Here’s what happens... assuming your baby’s circadian rhythm is scheduling a 6:00 am wake up, then her body starts to secrete cortisol three hours prior to that and at this point, the melatonin production has ceased for the night. So baby hits the end of a sleep cycle around 3:00 am. She gets to that “slightly awake” state, and now there’s a little bit of stimulant and no natural sedative. This, combined with a lack of independent sleep skills, means that baby is probably going to wake up fully, and have a really hard time getting back to sleep.
Now for the big question. How do I fix it?
While there is no quick fix for adjusting baby’s hormone production schedule, you can definitely help her out by getting her outdoors during the day as much as possible. As I mentioned before, natural light during the day encourages melatonin production at night.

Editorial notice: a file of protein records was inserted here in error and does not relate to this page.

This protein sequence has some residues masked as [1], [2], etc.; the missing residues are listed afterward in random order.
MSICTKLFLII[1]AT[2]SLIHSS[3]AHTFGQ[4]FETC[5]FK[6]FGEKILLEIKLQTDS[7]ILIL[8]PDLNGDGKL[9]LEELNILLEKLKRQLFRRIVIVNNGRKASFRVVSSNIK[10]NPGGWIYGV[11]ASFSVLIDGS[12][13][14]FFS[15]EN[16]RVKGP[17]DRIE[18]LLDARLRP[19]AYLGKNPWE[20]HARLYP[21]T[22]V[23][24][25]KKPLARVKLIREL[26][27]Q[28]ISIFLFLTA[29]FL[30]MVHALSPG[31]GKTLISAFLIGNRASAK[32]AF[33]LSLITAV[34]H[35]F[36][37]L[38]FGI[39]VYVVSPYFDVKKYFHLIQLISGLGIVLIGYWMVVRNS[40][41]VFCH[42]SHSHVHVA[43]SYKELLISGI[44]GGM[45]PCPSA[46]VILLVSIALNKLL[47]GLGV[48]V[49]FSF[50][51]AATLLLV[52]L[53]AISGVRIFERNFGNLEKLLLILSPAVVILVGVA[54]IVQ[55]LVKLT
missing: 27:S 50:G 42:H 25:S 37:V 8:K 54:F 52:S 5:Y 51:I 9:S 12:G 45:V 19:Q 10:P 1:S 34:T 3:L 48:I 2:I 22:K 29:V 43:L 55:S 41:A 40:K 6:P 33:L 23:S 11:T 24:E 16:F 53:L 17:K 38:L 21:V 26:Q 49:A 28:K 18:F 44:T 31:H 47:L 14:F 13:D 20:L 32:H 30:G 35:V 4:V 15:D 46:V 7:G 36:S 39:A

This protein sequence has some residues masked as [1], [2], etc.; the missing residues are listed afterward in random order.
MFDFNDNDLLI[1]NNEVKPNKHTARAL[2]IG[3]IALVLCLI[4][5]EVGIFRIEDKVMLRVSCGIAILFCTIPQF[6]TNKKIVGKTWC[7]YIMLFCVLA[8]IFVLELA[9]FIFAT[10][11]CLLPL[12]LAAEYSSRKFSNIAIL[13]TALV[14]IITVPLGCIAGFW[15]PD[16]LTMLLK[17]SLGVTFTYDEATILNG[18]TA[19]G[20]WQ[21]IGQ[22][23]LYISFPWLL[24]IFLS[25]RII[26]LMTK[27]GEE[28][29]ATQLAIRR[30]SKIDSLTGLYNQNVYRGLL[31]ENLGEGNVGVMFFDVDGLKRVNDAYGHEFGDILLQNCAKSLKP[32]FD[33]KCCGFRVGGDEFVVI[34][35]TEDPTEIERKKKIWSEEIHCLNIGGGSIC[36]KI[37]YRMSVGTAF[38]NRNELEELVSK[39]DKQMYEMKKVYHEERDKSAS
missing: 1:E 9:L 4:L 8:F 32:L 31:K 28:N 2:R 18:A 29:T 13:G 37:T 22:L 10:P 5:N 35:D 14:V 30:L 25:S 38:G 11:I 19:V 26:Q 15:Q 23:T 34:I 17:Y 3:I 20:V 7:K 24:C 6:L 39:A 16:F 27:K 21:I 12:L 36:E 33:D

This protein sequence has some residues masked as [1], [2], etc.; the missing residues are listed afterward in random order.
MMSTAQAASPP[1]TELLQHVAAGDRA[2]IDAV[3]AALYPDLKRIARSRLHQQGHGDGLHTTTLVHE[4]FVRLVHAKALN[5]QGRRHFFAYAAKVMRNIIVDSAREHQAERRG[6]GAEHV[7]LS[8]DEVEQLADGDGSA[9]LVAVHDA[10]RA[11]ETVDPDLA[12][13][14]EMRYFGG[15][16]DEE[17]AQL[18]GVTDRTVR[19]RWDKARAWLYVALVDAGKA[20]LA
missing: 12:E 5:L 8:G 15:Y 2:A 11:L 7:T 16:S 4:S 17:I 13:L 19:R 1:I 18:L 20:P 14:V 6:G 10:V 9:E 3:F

It also helps to ensure that baby’s room is as dark as you can get it at night, and start turning down the lights in the house at least an hour before you put her to bed. Simulating the sunset will help to cue that melatonin production so that it is in full swing when she goes into her crib.
Avoid any TV, iPhone, tablet, or screen time of any kind for that same hour before bedtime. These devices emit blue light, which will stimulate cortisol production right at the time when you are trying to avoid it.
But above all, the number one way to help your baby sleep through the night is to get her on a predictable, consistent sleep schedule and teach her the skills she needs to fall asleep independently.
Because the truth is that you are never going to prevent nighttime wake ups. We all wake up in the night, regardless of our age. As adults, we just have the ability to calmly assess the situation when we wake up in the dark, realize where we are, see that it’s still nighttime, and go right back to sleep. Most of the time we don’t even remember it the next morning.
So although we can’t prevent baby from waking up at night, we can safely and effectively help her learn to recognize that she’s safe, in familiar territory, still tired, and capable of getting back to sleep on her own. You can find more information about how to do this by downloading our “5 Tips to Get Your Baby Sleeping Through the Night” guide.